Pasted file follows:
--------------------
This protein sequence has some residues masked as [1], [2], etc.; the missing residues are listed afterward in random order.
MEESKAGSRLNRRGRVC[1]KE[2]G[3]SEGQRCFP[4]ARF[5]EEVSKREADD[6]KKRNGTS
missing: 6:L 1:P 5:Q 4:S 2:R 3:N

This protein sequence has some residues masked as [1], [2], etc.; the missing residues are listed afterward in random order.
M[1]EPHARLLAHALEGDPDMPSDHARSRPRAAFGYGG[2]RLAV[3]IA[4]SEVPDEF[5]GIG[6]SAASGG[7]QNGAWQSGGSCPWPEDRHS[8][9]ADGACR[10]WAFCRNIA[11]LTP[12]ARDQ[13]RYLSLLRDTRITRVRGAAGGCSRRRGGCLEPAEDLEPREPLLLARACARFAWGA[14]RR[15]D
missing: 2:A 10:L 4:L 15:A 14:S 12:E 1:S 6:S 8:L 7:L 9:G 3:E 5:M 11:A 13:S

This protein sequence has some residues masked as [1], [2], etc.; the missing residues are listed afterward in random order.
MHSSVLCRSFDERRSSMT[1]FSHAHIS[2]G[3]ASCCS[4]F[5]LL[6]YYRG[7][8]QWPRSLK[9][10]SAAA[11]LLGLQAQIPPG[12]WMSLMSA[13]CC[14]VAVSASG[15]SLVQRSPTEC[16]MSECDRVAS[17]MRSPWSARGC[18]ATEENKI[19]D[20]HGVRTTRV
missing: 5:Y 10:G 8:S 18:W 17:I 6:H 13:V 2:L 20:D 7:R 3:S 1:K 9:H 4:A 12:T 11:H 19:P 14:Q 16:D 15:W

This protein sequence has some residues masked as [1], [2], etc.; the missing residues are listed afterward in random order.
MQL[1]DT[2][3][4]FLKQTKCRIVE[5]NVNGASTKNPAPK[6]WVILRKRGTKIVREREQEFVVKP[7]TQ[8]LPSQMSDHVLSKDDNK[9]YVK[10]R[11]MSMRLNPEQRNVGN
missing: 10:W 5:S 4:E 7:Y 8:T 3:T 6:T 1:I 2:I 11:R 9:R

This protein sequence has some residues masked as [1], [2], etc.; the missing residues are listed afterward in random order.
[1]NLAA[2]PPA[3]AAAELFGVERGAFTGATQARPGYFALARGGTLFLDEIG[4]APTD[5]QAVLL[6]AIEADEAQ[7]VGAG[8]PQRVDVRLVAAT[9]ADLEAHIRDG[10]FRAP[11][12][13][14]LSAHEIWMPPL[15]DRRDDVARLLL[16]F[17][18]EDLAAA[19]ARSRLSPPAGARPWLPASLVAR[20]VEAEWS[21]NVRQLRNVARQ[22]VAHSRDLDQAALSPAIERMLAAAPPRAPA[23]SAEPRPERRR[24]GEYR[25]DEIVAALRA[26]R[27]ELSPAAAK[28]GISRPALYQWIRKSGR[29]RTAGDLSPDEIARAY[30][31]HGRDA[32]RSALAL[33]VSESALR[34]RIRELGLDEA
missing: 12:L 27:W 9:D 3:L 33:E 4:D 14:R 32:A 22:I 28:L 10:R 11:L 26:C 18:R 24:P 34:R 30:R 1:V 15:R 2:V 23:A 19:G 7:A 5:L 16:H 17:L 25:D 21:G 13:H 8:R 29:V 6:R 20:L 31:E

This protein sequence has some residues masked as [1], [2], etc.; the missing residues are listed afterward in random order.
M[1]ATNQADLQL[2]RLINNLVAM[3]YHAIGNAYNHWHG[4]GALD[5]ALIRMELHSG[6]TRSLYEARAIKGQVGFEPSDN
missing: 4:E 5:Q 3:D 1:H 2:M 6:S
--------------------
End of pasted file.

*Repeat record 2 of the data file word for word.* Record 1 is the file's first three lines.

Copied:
This protein sequence has some residues masked as [1], [2], etc.; the missing residues are listed afterward in random order.
M[1]EPHARLLAHALEGDPDMPSDHARSRPRAAFGYGG[2]RLAV[3]IA[4]SEVPDEF[5]GIG[6]SAASGG[7]QNGAWQSGGSCPWPEDRHS[8][9]ADGACR[10]WAFCRNIA[11]LTP[12]ARDQ[13]RYLSLLRDTRITRVRGAAGGCSRRRGGCLEPAEDLEPREPLLLARACARFAWGA[14]RR[15]D
missing: 2:A 10:L 4:L 15:A 14:S 12:E 1:S 6:S 8:L 7:L 9:G 3:E 5:M 11:A 13:S